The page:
Myelopathy, also called spinal cord compression, is one of the most common causes of cervical or neck pain in people over age 55 in the United States and possibly the world. Up to 10% of people who have symptoms of spinal stenosis develop myelopathy. The disorder actually comprises several different medical conditions that cause neck pain, including:
- Transverse syndrome
- Motor system syndrome
- Mixed radicular and long tract syndrome
- Partial Brown-Sequard syndrome
- Central cord syndrome
The pain associated with myelopathy may be due to problems in the vertebrae and facet joints of your spine, as well as in the muscles, ligaments, and nerves of your spine.
Normal wear and tear is a common cause of myelopathy. In fact, myelopathy is one of the most common causes of neck pain due to aging. As your body gets older, the normal wear and tear of every-day stress on your spine causes degenerative changes to occur. These changes affect your facet joints, intervertebral discs, and ligaments.
As the discs in your spine grow older they begin to dry out and calcify, which causes them to compress and for the space between your facet joints to close up. This puts added stress on the cartilage that keeps the joints in your spine working properly, and causes the cycle of degeneration to continue. Disc degeneration can also lead to a herniated disc, which can put additional pressure on your spine by pressing against your spinal cord or nerve roots. Degeneration and stress can also cause bone spurs to form. This makes your spinal canal narrow, compressing or squeezing your spinal cord.
Another common cause of myelopathy is injury, such as from car accidents, sports, and falls. These injuries often affect the muscles and ligaments that stabilize your spine, and can also cause bone fractures and joint dislocations. Injuries are a common cause of central cord syndrome.
Myelopathy can also be caused by an inflammatory disease like rheumatoid arthritis, which attacks the joints in your spine and typically affects the area of your upper neck. Less common causes of myelopathy include tumors, infections, and congenital abnormalities of the vertebrae which are present at birth.
The most common symptoms of myelopathy include neck stiffness, deep aching pain in one or both sides of your neck and possibly your arms and shoulders, and possibly stiffness and weakness in your legs and difficulty when walking. You may also feel a grating or crackling sensation when you move your neck. Patients with myelopathy commonly experience stabbing pain in their arm, elbow, wrist, or fingers, a dull ache in the arm, or numbness. Myelopathy can also cause position sense loss, which makes you unable to know where your arms are without looking at them, and incontinence. The symptoms of myelopathy progress slowly over many years and may not become evident until your spinal cord has been compressed by at least 30%.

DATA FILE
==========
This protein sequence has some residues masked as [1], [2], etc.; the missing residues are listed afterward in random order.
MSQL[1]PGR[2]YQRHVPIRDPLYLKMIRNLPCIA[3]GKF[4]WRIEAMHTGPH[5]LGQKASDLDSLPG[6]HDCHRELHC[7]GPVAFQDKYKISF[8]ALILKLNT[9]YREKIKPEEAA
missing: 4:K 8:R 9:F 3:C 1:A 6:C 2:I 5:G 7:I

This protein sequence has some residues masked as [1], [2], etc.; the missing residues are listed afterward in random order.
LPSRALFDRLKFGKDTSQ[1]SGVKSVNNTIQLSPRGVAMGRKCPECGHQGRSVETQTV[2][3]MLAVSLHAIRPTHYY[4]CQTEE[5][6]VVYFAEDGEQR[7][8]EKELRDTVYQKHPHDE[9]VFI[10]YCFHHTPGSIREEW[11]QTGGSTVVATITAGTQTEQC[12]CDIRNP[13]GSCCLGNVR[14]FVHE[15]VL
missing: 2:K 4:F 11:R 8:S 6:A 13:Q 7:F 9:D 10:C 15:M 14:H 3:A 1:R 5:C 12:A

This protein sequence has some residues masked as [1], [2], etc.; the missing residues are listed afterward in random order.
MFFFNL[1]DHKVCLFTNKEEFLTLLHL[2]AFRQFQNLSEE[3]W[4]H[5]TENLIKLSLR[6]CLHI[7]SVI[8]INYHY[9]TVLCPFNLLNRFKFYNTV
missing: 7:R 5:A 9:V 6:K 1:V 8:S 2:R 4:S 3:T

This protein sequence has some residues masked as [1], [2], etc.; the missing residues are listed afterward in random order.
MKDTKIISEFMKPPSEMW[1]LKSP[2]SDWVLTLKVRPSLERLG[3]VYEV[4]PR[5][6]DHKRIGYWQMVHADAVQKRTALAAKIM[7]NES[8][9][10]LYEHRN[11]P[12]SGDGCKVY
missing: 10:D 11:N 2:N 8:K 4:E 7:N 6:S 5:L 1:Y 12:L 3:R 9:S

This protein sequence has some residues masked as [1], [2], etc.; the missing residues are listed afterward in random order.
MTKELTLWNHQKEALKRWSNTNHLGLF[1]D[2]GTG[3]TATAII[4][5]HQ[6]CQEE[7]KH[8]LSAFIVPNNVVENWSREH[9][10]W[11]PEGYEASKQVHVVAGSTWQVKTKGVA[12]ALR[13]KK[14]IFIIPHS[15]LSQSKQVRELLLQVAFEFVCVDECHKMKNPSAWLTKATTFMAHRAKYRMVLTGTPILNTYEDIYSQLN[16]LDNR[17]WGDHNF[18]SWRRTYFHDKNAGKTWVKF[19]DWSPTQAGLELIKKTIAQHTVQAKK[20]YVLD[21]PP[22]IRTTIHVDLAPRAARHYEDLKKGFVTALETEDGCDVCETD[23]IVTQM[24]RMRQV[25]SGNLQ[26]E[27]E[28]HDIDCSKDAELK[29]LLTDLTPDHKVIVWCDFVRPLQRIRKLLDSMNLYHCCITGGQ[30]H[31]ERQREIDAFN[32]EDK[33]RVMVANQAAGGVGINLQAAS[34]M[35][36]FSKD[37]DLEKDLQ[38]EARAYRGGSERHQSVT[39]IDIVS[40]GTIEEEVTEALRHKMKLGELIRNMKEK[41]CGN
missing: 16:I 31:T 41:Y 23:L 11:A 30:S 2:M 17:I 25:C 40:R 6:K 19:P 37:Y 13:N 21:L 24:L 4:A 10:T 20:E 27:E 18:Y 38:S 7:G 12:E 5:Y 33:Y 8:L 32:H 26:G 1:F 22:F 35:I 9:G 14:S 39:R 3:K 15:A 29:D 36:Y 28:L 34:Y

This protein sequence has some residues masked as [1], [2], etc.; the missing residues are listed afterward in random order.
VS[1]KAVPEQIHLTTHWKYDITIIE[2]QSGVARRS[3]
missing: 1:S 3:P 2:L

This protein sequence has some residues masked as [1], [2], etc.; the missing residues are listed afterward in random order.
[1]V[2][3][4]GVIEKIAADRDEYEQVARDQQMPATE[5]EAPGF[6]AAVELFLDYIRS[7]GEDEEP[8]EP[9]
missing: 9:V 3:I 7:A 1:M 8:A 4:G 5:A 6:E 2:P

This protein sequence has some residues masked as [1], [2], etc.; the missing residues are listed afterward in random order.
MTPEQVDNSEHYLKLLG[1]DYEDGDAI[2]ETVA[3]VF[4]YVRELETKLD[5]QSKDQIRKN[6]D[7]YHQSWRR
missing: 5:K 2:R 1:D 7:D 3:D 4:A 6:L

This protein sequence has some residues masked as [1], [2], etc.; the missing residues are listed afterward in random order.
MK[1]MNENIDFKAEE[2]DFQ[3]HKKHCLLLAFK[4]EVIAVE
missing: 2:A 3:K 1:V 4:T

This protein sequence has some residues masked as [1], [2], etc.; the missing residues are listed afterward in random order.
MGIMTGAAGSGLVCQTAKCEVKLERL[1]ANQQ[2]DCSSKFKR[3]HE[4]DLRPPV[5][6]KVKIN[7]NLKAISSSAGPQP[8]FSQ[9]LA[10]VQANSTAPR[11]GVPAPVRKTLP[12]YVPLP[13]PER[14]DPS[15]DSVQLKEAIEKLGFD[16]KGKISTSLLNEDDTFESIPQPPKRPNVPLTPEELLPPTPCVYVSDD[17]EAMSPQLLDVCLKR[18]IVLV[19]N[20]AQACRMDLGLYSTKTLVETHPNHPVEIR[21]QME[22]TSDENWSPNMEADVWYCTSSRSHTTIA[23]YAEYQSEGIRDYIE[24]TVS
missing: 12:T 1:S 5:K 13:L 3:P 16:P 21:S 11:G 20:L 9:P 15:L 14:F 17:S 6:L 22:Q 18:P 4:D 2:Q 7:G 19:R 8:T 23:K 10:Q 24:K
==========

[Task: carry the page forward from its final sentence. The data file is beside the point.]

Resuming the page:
The first step in diagnosing myelopathy is a medical history and physic al exam. Your doctor will look specifically for problems with your reflexes, particularly to see whether you have an exaggerated or overactive reflex, which is called hyper-reflexia. Your doctor will also check for muscle weakness particularly in your arms, numbness in your arms and hands, and atrophy, which is a condition in which your muscles deteriorate and shrink in size.
If the results of your history and physic al exam lead your doctor to believe you may have myelopathy, additional diagnostic tests may be ordered including X-rays to check the alignment of the vertebrae in your neck, an MRI to look for spinal cord compression, and a myelogram to check for bone spurs and narrowing of your spinal canal. An electromyogram (EMG) may be helpful in excluding other disorders that may cause symptoms similar to myelopathy.
Although surgery to decompress the spinal cord is the best treatment for most patients with myelopathy, watchful waiting is an appropriate approach for patients with mild symptoms. If your myelopathy is mild, your doctor may recommend a brace to immobilize your neck (cervical spine), exercises to improve neck strength and flexibility, manipulation, and pain medication such as a nonsteroidal antiinflammatory drug (NSAID). Some experts recommend against conservative treatment for myelopathy because some conservative treatments have been shown to not be helpful, and in some cases to cause neurological complications.
Epidural steroid injection (ESI)
An epidural steroid injection (ESI) can be used to relieve the pain of a muscle strain or sprain, as well as to decrease inflammation. Injections can also help reduce swelling. Steroid injections are a combination of cortisone (a powerful anti-inflammatory steroid) and a local anesthetic that are given through your back into the epidural space. ESI is not always successful in relieving symptoms of inflammation. They are used only when conservative treatments have failed.
The main goal of surgery for myelopathy is to decompress the spine. Your doctor may choose to perform a laminotomy using a posterior approach (through an incision in your back), which opens up the vertebrae in your spine that may be pressing on your spinal cord to give your spinal cord more room. However, this procedure may not be appropriate for all patients because it can lead to segmental instability and development of kyphosis. Your doctor may also choose an anterior cervical approach (through the front of your neck), which allows your doctor to directly see and remove any bone spurs and disc materials that may be pressing on your spinal cord. During surgery, your doctor may also perform a spinal fusion to reduce the risk of complications after surgery.